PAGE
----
Shirahama has a mayor-council form of government with a directly elected mayor and a unicameral town council of 14 members. Shirahama, collectively with the other municipalities in Nishimuro District, contributes three members to the Wakayama Prefectural Assembly. In terms of national politics, the town is part of Wakayama 3rd district of the lower house of the Diet of Japan.


Shirahama is primarily a resort town. After World War II, the area was promoted as a honeymoon resort and as a destination for group tourism from them 1960s. The opening of Nanki Shirahama Adventure World in the 1990s have gradually changed the focus of the resort towards families. Aside from tourism, commercial fishing and the raising of hothouse flowers are also contributors to the local economy.


Shirahama has ten public elementary schools and four public middle schools operated by the town government and one public high school operated by the Wakayama Prefectural Department of Education.



  JR WestKisei Main Line



Local attractionsEdit

File:NankiShirahamaAdventureWorld.JPG|Shirarahama Adventure World theme park

  • Adventure World (Japan), a mega theme park with a safari park, aquarium and amusement park combined in one facility. (ja:アドベンチャーワールド)
  • Kumano Kodo: an ancient pilgrimage route across the Kii Peninsula linking several large shrines.
  • Sandanbeki (三段壁): Cliffs along on the ocean edge that are 50 meters high. It is said that pirates (kumano suigun) used to inhabit the caverns; the remains of their dwellings can be seen.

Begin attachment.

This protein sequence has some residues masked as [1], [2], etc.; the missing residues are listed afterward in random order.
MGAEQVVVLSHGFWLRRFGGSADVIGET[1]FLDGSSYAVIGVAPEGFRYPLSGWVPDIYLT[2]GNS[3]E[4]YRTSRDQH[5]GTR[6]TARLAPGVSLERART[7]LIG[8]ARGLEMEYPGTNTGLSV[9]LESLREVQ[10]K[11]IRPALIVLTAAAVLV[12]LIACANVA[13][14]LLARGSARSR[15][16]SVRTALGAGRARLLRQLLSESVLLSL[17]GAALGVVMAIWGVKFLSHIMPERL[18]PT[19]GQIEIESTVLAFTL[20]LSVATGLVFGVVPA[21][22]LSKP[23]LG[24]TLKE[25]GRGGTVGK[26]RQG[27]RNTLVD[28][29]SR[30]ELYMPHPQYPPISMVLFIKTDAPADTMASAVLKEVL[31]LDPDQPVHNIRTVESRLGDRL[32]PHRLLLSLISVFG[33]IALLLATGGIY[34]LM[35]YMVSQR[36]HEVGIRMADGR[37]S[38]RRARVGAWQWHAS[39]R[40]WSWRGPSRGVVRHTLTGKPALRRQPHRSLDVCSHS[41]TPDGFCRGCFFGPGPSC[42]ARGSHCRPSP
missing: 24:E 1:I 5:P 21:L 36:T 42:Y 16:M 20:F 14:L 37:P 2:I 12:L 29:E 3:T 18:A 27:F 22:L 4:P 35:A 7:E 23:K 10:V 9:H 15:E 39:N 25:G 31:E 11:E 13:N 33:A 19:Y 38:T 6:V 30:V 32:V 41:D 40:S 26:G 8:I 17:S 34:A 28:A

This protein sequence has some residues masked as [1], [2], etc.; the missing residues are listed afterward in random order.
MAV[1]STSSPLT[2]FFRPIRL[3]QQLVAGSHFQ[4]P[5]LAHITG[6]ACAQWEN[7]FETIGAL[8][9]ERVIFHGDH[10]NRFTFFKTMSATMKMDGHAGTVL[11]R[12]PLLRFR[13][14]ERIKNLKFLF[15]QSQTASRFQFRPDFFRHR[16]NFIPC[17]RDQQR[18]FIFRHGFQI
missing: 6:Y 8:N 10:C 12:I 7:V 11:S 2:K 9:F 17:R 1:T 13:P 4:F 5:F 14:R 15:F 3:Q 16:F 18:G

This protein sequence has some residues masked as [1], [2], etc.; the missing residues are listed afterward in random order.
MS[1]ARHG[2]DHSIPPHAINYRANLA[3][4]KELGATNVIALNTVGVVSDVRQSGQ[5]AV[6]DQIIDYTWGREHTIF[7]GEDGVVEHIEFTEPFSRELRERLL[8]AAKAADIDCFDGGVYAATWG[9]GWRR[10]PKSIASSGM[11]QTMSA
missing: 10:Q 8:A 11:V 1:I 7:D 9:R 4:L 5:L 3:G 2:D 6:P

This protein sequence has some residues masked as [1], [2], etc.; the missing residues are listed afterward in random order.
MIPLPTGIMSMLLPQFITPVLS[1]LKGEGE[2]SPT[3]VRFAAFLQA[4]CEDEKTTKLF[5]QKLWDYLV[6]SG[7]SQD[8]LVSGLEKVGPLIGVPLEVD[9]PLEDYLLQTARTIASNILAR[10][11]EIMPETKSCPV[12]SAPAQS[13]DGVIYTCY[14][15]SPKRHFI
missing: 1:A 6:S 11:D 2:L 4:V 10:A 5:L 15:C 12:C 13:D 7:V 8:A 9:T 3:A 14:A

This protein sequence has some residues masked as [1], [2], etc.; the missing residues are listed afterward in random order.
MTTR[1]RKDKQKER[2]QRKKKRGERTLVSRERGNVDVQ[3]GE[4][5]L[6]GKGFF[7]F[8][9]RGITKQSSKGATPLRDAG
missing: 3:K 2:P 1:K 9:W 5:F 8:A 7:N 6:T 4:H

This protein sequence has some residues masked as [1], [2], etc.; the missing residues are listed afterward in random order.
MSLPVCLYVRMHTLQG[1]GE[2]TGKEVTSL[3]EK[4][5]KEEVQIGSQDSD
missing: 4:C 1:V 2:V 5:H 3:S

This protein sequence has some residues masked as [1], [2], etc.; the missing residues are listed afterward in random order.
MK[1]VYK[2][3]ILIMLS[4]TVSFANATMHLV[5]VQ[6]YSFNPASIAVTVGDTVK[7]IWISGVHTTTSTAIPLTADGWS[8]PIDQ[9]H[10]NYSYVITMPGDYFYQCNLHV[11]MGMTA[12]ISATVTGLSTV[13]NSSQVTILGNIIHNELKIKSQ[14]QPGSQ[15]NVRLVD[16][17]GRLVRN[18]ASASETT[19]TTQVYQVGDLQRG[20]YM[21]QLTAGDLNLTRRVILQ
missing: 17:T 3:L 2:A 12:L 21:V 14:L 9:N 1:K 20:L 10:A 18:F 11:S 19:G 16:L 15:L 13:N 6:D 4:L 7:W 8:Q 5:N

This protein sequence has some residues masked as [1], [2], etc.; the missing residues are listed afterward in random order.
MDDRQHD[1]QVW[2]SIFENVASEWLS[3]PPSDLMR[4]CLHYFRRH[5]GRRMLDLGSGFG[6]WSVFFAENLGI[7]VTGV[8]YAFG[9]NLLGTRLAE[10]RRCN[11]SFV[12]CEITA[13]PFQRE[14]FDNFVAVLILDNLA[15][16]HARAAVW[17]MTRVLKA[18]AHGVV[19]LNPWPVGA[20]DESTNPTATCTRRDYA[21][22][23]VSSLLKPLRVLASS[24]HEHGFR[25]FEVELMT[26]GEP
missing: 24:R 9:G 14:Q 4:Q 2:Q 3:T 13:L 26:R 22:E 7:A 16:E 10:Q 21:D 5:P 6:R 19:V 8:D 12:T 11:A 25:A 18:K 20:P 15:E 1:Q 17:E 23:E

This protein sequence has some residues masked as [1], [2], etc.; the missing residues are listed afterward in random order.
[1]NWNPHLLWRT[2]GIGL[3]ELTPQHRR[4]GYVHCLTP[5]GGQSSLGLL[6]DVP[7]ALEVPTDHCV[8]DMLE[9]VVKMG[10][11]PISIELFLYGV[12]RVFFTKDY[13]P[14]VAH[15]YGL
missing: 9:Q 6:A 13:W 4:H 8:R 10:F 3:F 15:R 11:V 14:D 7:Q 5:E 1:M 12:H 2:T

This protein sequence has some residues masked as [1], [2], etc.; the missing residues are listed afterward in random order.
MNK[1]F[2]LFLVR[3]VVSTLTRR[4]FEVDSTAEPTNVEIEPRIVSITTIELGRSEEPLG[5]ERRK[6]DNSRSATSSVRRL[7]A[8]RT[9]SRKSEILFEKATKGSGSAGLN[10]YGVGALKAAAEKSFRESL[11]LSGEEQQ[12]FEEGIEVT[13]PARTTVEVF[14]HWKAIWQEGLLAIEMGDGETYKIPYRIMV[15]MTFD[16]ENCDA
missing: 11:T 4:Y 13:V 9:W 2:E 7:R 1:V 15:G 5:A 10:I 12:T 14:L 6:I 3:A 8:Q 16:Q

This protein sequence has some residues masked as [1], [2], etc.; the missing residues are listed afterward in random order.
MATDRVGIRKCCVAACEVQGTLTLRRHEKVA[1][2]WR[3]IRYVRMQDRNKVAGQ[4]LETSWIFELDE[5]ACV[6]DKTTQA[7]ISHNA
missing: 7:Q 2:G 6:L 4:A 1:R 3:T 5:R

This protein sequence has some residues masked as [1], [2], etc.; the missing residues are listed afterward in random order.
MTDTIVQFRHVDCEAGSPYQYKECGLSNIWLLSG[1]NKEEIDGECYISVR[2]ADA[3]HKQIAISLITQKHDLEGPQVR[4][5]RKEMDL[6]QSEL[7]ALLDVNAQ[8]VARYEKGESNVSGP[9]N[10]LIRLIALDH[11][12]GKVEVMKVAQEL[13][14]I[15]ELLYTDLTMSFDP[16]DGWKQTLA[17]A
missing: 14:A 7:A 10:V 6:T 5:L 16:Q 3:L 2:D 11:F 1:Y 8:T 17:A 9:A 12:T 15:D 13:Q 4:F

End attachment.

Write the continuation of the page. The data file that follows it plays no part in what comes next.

• Senjō-jiki (千畳敷): A rocky point near Shirahama beach.
  • Minakata Kumagusu Museum, which houses much of scientist Minakata Kumagusu's books, specimens, and memorabilia.
  • Engetsu-tō: A natural arch just off the coast

White-sand beachEdit

One of Shirahama’s main attractions is its crescent-shaped white-sand beach; “Shirahama” means “white beach” or “white bay”. In the 1960s, when Shirahama was connected by rail to Osaka, the city became a popular tourist destination, and blocky white hotel towers were erected along the coastal road. The increased development accelerated erosion, and the famous sand began to wash into the sea. Worried that the town of White Beach would lose its white beach, according to a city official, Wakayama Prefecture began in 1989 to import sand from Perth, Australia, 4,700 miles away. 745,000 cubic meters was imported over 15 years.[4]

Sister citiesEdit

Notable peopleEdit


  1. ^ "Shirahama town official statistics" (in Japanese). Japan.
  2. ^ Shirahama climate data
  3. ^ Shirahama population statistics
  4. ^ Rich, Nathaniel (November 28, 2012). "Can a Jellyfish Unlock the Secret of Immortality?". New York Times. Retrieved 8 August 2018.

External linksEdit